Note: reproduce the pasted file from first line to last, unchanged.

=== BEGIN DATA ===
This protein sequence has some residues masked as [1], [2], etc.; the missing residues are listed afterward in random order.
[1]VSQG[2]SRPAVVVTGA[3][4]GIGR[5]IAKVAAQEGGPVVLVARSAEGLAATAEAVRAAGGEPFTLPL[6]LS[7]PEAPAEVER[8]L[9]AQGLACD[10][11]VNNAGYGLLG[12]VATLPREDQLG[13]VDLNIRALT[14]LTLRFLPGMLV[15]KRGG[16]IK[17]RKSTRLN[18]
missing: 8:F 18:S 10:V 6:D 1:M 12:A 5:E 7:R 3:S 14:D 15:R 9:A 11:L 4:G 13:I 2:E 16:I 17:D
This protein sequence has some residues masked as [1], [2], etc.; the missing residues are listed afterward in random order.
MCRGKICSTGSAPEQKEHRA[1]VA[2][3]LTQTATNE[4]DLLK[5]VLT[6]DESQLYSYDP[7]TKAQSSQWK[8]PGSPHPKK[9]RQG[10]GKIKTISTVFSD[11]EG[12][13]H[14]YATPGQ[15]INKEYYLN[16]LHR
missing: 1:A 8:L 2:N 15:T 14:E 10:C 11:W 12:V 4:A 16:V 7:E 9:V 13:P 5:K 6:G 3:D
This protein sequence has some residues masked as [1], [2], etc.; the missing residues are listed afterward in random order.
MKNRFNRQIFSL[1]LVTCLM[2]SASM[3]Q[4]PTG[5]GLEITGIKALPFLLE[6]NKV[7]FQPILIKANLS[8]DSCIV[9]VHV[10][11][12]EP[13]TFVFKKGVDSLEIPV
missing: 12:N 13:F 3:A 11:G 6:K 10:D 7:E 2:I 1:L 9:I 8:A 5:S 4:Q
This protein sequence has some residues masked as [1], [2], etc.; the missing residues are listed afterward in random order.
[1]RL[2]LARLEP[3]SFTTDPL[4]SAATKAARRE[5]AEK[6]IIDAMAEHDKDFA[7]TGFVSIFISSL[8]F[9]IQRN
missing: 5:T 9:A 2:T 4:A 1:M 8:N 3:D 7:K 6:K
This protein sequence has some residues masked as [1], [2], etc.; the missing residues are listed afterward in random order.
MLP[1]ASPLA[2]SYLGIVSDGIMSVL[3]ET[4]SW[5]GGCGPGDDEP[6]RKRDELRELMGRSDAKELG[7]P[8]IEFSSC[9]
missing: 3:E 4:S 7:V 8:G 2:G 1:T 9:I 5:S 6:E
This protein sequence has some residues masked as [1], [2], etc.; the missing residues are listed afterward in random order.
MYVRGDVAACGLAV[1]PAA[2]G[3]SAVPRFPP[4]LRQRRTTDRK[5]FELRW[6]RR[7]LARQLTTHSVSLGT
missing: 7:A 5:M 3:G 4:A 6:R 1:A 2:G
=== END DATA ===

This protein sequence has some residues masked as [1], [2], etc.; the missing residues are listed afterward in random order.
[1]VSQG[2]SRPAVVVTGA[3][4]GIGR[5]IAKVAAQEGGPVVLVARSAEGLAATAEAVRAAGGEPFTLPL[6]LS[7]PEAPAEVER[8]L[9]AQGLACD[10][11]VNNAGYGLLG[12]VATLPREDQLG[13]VDLNIRALT[14]LTLRFLPGMLV[15]KRGG[16]IK[17]RKSTRLN[18]
missing: 8:F 18:S 10:V 6:D 1:M 12:A 5:E 7:R 3:S 14:D 15:R 9:A 11:L 4:G 13:I 2:E 16:I 17:D
This protein sequence has some residues masked as [1], [2], etc.; the missing residues are listed afterward in random order.
MCRGKICSTGSAPEQKEHRA[1]VA[2][3]LTQTATNE[4]DLLK[5]VLT[6]DESQLYSYDP[7]TKAQSSQWK[8]PGSPHPKK[9]RQG[10]GKIKTISTVFSD[11]EG[12][13]H[14]YATPGQ[15]INKEYYLN[16]LHR
missing: 1:A 8:L 2:N 15:T 14:E 10:C 11:W 12:V 4:A 16:V 7:E 9:V 13:P 5:K 6:G 3:D
This protein sequence has some residues masked as [1], [2], etc.; the missing residues are listed afterward in random order.
MKNRFNRQIFSL[1]LVTCLM[2]SASM[3]Q[4]PTG[5]GLEITGIKALPFLLE[6]NKV[7]FQPILIKANLS[8]DSCIV[9]VHV[10][11][12]EP[13]TFVFKKGVDSLEIPV
missing: 12:N 13:F 3:A 11:G 6:K 10:D 7:E 2:I 1:L 9:I 8:A 5:S 4:Q
This protein sequence has some residues masked as [1], [2], etc.; the missing residues are listed afterward in random order.
[1]RL[2]LARLEP[3]SFTTDPL[4]SAATKAARRE[5]AEK[6]IIDAMAEHDKDFA[7]TGFVSIFISSL[8]F[9]IQRN
missing: 5:T 9:A 2:T 4:A 1:M 8:N 3:D 7:K 6:K
This protein sequence has some residues masked as [1], [2], etc.; the missing residues are listed afterward in random order.
MLP[1]ASPLA[2]SYLGIVSDGIMSVL[3]ET[4]SW[5]GGCGPGDDEP[6]RKRDELRELMGRSDAKELG[7]P[8]IEFSSC[9]
missing: 3:E 4:S 7:V 8:G 2:G 1:T 9:I 5:S 6:E
This protein sequence has some residues masked as [1], [2], etc.; the missing residues are listed afterward in random order.
MYVRGDVAACGLAV[1]PAA[2]G[3]SAVPRFPP[4]LRQRRTTDRK[5]FELRW[6]RR[7]LARQLTTHSVSLGT
missing: 7:A 5:M 3:G 4:A 6:R 1:A 2:G